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Alopecia aeata: Clinical spectrum and its association with thyroid dysfunction in Bahawalpur.

Byline: Rabia Asgher, Naima Luqman, Uzma Almas, Faiza Akhlaq, Muhammad Khalid and Jamil Ahmed Shaheen

Keywords Alopecia areata, thyroid dysfunction, autoimmunity.

Introduction

Alopecia areata (AA) is a recurrent, non-cicatricial type of hair loss that can affect any hair-bearing area. Although benign in nature, it can cause significant emotional and psychosocial distress in affected patients and their families.1 AA usually occurs before the age of 30. However, it can strike from birth to the late decades of life at any age. As many as 44% of people with AA are younger than 20 years of age. The onset in patients over 40 years of age is seen in less than 30 percent of AA patients. Clinically, AA can manifest many different patterns ranging from mild, moderate and severe disease to alopecia totalis and universalis.2 The exact pathophysiology of AA is still unclear. However, the most commonly accepted hypothesis is that AA is a T-cell-mediated autoimmune condition that occurs in genetically predisposed individuals.3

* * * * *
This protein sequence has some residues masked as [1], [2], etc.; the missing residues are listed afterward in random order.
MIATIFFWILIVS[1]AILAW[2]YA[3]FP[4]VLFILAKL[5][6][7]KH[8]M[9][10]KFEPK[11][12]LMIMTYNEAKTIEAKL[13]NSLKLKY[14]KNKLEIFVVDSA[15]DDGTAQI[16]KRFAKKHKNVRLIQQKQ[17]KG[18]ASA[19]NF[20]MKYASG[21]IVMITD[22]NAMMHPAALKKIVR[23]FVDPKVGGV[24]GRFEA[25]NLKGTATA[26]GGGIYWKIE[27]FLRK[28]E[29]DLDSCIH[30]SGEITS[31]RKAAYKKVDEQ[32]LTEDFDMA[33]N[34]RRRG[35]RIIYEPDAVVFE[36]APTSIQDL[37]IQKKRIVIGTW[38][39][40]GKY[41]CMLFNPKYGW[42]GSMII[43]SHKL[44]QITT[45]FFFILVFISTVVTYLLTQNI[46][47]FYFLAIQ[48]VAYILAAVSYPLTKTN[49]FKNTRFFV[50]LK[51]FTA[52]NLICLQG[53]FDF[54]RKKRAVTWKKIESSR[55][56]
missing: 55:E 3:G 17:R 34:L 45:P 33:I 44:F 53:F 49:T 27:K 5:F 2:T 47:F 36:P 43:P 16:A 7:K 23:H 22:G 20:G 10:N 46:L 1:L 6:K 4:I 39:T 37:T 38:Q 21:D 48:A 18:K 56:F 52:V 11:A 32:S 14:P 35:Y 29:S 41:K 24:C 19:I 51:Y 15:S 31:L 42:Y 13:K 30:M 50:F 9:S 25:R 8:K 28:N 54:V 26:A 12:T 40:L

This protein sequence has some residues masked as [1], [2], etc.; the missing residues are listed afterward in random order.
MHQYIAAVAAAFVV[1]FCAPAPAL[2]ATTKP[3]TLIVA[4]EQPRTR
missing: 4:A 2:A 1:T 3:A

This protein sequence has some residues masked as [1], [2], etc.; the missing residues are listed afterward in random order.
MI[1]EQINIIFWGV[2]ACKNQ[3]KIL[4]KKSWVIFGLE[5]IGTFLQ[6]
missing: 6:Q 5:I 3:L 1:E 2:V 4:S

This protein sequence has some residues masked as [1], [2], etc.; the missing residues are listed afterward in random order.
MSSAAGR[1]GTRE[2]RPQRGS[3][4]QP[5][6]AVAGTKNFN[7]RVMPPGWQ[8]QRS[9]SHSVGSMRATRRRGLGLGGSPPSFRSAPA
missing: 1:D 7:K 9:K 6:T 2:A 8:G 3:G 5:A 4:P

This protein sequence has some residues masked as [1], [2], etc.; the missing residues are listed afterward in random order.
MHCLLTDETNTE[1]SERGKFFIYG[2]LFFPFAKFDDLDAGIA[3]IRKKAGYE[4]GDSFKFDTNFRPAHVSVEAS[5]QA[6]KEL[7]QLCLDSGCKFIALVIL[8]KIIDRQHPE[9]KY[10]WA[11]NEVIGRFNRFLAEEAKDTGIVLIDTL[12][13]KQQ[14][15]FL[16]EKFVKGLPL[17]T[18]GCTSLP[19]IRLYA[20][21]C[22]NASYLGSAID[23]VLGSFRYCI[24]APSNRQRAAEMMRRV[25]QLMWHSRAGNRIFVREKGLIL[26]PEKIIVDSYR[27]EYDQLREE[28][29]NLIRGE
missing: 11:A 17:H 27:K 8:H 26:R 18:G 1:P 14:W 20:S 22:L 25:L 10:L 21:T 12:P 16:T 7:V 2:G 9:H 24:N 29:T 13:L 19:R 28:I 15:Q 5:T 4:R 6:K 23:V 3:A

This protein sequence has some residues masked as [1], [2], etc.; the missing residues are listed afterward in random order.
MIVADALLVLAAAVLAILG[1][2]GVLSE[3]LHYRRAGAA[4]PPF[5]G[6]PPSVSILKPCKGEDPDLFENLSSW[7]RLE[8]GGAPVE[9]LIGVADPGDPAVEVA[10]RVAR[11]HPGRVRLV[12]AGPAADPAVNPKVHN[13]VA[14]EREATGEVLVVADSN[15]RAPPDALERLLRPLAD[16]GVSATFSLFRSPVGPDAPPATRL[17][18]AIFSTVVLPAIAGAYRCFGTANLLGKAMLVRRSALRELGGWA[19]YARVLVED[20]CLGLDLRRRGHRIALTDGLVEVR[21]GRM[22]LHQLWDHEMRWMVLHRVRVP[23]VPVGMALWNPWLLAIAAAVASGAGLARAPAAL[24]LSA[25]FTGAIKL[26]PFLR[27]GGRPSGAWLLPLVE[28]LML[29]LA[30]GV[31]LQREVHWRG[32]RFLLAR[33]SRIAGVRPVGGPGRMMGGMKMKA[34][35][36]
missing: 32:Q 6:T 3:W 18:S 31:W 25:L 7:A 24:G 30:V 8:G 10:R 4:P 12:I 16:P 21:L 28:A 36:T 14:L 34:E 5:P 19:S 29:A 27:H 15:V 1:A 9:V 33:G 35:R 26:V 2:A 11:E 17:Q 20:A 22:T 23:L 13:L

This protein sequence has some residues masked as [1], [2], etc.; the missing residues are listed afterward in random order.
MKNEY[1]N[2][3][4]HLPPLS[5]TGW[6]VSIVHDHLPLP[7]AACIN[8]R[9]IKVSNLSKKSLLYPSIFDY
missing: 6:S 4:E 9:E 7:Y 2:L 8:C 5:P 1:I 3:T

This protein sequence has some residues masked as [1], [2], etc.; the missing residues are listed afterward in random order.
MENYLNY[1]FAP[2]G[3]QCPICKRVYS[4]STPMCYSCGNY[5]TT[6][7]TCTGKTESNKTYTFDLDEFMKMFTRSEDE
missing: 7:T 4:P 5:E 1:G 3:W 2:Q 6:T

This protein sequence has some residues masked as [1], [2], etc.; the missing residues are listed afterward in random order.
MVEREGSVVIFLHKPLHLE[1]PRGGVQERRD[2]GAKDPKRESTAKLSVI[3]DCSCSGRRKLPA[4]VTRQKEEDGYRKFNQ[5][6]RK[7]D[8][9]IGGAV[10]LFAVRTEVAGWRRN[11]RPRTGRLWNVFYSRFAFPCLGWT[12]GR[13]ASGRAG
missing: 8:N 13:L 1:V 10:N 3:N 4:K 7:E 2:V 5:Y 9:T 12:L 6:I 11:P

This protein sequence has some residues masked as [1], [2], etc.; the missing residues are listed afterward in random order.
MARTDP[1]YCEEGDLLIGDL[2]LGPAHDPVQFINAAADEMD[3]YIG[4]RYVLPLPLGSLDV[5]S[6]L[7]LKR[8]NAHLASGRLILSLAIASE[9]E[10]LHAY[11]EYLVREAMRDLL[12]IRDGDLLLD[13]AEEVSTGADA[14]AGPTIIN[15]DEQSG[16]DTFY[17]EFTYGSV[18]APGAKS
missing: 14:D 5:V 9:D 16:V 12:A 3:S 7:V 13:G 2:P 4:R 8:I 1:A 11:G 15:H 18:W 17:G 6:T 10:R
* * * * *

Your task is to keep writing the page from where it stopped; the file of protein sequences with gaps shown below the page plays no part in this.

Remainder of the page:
The origin of AA is not fully understood; however, strong direct and indirect data supports the role of autoreactive T-cells directed against unknown hair follicle autoantigen. These T cells are oligoclonal and predominantly present in the inflammatory infiltrate surrounding the peribulbous region of hair follicle. AA is associated with many autoimmune disorders such as lichen planus, vitiligo, morphea, atopic dermatitis, Hashimoto's thyroiditis, endemic goiter, hypothyroidism, diabetes mellitus and others.4,5 The disease has a well known association with endocrinological disorders especially thyroid dysfunction.6 There is, however, a lack of consensus on the overall prevalence of thyroid function abnormalities in AA which varies from 8% to 28%.7,8 As no such work has been done in our region i.e. Bahawalpur so, the rationale of current study was to determine the clinical spectrum of AA and frequency of thyroid dysfunction in AA patients in this particular region.